Presidential Words Matter: Barack Obama's Eulogy for the Honorable Reverend Clementa Pinckney
Season 3, Ep. 26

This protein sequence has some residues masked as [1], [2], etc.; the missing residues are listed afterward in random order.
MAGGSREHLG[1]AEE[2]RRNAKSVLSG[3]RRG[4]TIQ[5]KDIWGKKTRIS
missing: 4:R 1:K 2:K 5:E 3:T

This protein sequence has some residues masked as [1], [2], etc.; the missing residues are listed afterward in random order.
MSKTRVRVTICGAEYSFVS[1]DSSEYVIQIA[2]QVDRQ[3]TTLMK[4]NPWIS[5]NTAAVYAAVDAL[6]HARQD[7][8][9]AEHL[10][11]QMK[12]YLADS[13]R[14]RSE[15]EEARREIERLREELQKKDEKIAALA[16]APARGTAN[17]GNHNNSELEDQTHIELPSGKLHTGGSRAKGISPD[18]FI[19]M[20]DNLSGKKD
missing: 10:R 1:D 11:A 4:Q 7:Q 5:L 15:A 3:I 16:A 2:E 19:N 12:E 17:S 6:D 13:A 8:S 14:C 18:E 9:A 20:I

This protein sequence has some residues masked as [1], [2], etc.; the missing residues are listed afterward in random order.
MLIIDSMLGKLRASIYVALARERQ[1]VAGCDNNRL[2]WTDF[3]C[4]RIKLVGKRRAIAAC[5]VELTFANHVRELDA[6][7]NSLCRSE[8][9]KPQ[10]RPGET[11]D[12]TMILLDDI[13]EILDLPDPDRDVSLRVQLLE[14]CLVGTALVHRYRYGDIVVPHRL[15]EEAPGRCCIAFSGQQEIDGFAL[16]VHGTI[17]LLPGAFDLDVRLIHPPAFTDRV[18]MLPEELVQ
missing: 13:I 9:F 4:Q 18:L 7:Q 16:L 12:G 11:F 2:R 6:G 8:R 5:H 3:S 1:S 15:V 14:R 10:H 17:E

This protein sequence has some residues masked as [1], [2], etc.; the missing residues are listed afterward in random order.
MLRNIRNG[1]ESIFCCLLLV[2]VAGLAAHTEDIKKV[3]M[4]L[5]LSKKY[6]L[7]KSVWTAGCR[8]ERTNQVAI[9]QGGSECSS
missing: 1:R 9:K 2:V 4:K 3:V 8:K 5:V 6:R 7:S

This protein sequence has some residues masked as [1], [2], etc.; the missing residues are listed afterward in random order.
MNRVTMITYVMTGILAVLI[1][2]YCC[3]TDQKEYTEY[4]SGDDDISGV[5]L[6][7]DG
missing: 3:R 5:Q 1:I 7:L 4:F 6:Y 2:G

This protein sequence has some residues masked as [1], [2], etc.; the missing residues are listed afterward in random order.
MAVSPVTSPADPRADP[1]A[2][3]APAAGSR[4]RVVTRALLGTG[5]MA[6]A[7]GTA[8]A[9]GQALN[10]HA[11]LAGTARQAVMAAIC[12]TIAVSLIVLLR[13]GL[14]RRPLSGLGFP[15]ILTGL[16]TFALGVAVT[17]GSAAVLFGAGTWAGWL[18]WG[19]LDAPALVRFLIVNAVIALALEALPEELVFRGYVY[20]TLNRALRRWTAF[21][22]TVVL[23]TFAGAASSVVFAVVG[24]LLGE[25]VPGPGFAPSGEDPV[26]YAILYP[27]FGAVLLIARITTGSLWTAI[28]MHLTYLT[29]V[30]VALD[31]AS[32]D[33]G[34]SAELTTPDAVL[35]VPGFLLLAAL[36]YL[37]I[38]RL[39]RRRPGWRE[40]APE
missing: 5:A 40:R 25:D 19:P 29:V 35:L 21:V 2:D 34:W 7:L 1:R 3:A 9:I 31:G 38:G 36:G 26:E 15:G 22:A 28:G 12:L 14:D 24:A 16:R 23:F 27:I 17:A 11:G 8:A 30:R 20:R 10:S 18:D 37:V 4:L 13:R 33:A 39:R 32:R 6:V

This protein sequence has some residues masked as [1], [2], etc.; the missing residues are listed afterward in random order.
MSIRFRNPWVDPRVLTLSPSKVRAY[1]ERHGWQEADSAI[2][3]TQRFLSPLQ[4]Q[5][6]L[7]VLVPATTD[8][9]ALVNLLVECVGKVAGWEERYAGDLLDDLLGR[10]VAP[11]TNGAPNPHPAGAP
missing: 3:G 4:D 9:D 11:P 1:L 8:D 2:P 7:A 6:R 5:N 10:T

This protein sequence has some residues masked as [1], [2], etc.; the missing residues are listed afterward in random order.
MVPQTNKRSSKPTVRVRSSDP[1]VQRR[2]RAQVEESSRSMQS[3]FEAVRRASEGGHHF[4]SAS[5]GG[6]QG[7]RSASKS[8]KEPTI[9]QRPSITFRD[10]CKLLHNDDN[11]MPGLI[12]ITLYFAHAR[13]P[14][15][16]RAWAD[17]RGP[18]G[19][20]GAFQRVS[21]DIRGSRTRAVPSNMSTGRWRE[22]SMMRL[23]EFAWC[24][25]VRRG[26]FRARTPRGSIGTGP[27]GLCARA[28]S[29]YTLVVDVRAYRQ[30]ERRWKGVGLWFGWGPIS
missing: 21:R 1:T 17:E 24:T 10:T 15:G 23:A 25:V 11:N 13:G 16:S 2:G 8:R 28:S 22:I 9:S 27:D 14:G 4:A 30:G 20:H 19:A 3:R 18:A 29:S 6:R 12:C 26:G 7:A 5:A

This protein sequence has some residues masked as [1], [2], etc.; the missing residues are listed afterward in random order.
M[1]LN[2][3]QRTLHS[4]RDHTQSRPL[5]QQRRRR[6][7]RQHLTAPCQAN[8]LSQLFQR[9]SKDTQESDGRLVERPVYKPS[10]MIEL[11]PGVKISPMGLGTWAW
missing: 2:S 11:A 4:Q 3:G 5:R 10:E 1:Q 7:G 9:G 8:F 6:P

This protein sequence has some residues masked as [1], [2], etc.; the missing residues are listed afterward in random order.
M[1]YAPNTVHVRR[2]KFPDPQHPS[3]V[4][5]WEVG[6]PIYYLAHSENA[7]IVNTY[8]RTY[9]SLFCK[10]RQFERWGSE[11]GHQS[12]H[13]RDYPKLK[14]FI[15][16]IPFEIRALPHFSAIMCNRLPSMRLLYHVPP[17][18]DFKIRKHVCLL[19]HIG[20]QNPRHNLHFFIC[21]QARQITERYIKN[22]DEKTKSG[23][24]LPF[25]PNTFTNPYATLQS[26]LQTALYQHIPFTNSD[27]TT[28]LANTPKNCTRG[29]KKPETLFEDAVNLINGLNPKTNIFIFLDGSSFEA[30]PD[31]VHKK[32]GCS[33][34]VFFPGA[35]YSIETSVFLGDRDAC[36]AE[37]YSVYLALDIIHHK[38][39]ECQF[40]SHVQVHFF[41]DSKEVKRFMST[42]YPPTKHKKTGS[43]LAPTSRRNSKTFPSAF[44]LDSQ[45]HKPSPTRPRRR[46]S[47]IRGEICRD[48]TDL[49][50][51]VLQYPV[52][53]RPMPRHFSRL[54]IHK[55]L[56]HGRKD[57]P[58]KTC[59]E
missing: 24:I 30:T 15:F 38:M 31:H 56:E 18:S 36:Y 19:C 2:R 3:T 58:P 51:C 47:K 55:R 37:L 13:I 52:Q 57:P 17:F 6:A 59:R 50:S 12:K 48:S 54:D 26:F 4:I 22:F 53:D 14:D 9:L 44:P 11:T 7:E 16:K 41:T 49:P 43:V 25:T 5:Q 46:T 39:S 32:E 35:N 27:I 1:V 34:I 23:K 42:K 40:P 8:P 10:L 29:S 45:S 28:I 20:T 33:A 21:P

On June 26th 2015 President Barack Obama delivered the eulogy at the funeral of the ReverendClementa C. Pinckney, the senior pastor oftheEmanuel African Methodist Episcopal Churchin Charleston and a South Carolina State Senator.Reverend Pinckney and 8 other Black church members had been murdered a week earlier during Bible Study in a racially motivatedmass shootingperpetrated by a white supremacist.TheEmanuel African Methodist Episcopal Churchis one of the oldestBlack churchesin the United States, and it has long been a center for organizing events related tocivil rights.Founded in 1816, the church played an important role in thehistory of South Carolina, duringslaveryand Reconstruction, during thecivil rights movementof the 1950s and 60sandin theBlack Lives Mattermovement.It is the oldestAfrican Methodist Episcopal Churchin theSouth, often referred to as "Mother Emanuel".Rev.Pinckney, was a well known activist who had held rallies after theshooting of Walter Scottby a white police officer two months earlier, in nearbyNorth Charleston. As astate senator, Reverend Pinckney had pushed for legislation requiring police to wearbody cameras.The Reverend and his church were targeted because of their history and role in civil rights activism.With a rousing eulogy and a chorus of “Amazing Grace,” President Barack Obama called on the country to honor the nine victims of the South Carolina church massacre by working toward racial healing.He said that included removing the Confederate battle flag from the South Carolina State House grounds.“It’s true, the flag did not cause these murders,” The President said, but “we all have to acknowledge the flag has always represented more than just ancestral pride. For many, black and white, that flag was a reminder of systemic oppression and racial subjugation. We see that now.”“By taking down that flag,” he said, “we express God’s grace.”But I don't think God wants us to stop there.“On July 6, 2015, theSouth Carolina Senatevoted to remove the Confederate flag from display outside the South Carolina State House.Make no mistake - the protests we have seen in the last month are a continuation of that struggle. And none of us can stop - none of us should rest until we dismantle and remove every symbol and every fact of thesystemic oppression and racial subjugation that President Obama described in his eulogy of Reverend Pinckney.